[0001]
The invention refers to a method for determining parameters of a characteristic of a gasselective electrode in an automatic liquid analyzing device.

[0002]
Automatic liquid analyzing devices with a gasselective electrode are used, for example, to determine the content of ammonium in waste water. The concentration/voltage characteristic of gasselective electrodes is always plotted logarithmically. The logarithmic characteristic of gasselective electrodes typically is linear in the range of medium and high concentrations so that the position and the inclination of the linear portion of the characteristic can be determined by measurements using two standard solutions of different concentration. With concentrations below a limit value, the characteristic is not linear but becomes ever flatter as the concentration decreases. Determining or estimating the nonlinear portion of the characteristic is effected by measurements using further standard solutions. This method is cumbersome and, moreover, inexact.

[0003]
Spent gasselective electrodes supply inexact measuring results. The degree of electrode wear can only be determined by evaluating the measuring results obtained with the standard solutions, which is inexact.

[0004]
It is an object of the invention to improve the precision of measurement for measurements taken with a gasselective electrode in an automatic liquid analyzing device.

[0005]
According to the invention, this object is achieved with the features of claim 1.

[0006]
According to the invention, the gasselective electrode is rinsed with an acid. During the rinsing, the zero point voltage U_{N }is determined at the gasselective electrode. The voltage value at the electrode is stored as the zero point voltage U_{N }as soon as the voltage has stabilized during the rinsing.

[0007]
The acid removes carbonates and other contaminations from the gasselective electrode and quickly expels measurement gas. Thus, a measurement gas concentration of almost zero at the electrode is quickly obtained so that a constant zero point voltage can be determined at the electrode after a very short period, i.e. after a few minutes at the latest.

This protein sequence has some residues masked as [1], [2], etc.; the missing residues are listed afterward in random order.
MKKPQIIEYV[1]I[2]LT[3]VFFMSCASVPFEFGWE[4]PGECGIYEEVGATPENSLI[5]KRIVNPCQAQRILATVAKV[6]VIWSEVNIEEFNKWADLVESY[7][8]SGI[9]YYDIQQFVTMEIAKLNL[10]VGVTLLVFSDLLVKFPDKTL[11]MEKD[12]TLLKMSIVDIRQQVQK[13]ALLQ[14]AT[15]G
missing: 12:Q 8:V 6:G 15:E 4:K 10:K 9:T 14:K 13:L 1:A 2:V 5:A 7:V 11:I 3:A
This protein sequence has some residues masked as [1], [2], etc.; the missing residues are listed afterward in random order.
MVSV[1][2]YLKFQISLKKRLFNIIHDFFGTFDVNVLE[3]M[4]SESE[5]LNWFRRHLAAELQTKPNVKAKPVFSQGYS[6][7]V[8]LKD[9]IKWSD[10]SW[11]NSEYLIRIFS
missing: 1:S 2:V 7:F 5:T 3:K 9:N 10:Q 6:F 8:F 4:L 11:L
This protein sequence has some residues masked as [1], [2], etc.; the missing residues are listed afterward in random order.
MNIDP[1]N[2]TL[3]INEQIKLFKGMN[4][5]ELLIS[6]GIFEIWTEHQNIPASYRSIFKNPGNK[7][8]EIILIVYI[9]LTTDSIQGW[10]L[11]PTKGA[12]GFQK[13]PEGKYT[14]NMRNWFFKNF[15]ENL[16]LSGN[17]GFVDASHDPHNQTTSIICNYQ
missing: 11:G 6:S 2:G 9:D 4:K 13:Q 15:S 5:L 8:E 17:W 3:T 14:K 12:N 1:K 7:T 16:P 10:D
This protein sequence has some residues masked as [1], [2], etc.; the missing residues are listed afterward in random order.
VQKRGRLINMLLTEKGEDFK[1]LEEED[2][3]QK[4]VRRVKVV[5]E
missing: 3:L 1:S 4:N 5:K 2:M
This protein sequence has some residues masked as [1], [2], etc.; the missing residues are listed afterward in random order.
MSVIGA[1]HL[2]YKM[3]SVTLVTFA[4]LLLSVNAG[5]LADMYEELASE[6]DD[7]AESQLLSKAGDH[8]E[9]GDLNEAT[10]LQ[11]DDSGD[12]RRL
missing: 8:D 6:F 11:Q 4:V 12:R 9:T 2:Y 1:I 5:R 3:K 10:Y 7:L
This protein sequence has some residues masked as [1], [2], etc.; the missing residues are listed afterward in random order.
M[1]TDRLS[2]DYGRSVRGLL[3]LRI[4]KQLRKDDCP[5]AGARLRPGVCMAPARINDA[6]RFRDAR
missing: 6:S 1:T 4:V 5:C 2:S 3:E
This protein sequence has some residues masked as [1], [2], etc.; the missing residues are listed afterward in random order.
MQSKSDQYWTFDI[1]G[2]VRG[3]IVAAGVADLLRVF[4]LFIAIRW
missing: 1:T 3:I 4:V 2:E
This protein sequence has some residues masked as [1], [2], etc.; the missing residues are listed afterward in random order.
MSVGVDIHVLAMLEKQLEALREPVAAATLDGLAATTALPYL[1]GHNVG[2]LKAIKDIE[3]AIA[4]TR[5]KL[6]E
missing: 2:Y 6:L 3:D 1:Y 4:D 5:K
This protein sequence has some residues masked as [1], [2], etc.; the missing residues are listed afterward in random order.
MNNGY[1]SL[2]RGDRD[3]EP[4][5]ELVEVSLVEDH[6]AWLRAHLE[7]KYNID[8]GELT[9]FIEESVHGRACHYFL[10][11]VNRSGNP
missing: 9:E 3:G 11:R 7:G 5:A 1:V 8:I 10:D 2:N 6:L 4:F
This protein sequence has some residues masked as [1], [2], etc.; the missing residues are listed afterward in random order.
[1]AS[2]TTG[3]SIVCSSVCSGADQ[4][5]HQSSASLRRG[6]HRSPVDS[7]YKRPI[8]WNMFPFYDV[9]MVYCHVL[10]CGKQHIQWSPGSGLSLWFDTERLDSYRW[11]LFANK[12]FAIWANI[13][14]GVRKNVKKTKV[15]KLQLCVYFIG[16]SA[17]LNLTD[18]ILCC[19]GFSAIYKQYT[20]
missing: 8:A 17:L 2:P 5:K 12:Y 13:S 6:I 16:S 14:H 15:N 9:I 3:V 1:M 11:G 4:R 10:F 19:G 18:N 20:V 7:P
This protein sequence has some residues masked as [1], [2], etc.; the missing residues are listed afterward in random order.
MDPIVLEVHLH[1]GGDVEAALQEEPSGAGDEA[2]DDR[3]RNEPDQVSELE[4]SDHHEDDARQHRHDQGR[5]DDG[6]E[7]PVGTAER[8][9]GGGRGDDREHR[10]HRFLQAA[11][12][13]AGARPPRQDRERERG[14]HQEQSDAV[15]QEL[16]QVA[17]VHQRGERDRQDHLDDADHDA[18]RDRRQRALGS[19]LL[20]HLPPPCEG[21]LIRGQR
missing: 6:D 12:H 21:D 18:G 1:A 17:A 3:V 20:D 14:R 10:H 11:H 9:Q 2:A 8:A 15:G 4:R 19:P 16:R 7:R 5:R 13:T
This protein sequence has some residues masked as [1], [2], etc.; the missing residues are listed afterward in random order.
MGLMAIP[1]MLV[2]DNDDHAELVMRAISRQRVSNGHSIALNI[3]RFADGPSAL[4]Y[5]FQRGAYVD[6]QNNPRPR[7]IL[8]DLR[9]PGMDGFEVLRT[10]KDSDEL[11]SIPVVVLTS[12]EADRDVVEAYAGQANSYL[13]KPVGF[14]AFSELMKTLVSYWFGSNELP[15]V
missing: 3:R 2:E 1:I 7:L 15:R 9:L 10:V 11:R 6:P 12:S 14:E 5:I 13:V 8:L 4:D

[0008]
Suitable rinsing acids are acids which, among others, contain no outgassing components. In particular, hydrochloric acid is unsuitable since it would interfere with the electrode function.

[0009]
Using the method described, the zero point voltage U_{N }of the gasselective electrode can be determined at any time. Therefore, the method is extraordinarily well suited to be carried out in regular intervals and automatically. This allows to draw several conclusions which, among others, allow for more exact measurement results in the range of small gas concentrations.

[0010]
Preferably, the rinsing is effected during an automatic cleaning of the analyzing device. In continuous operation of the liquid analyzing device, a regular cleaning of the wet part of the analyzing device is necessary. The electrode is rinsed during the cleaning of the analyzing device so that no measuring time is wasted for rinsing and determining the zero point voltage of the gasselective electrode.

[0011]
Preferably, following the determination of the zero point voltage, a depletion signal is generated when the zero point voltage reaches or exceeds a predetermined depletion voltage value. The zero point voltage of the electrode is a reliable parameter for determining the depletion of the gasselective electrode. In this manner, it is reliably avoided that erroneous measurements are inadvertently made with a depleted or spent electrode.

[0012]
Preferably, the electrode is an ammonia electrode for determining the ammonium content in waste water. The rinsing acid may be citric acid. Generally, it may also be any other gasselective electrode that is cleaned with an acid.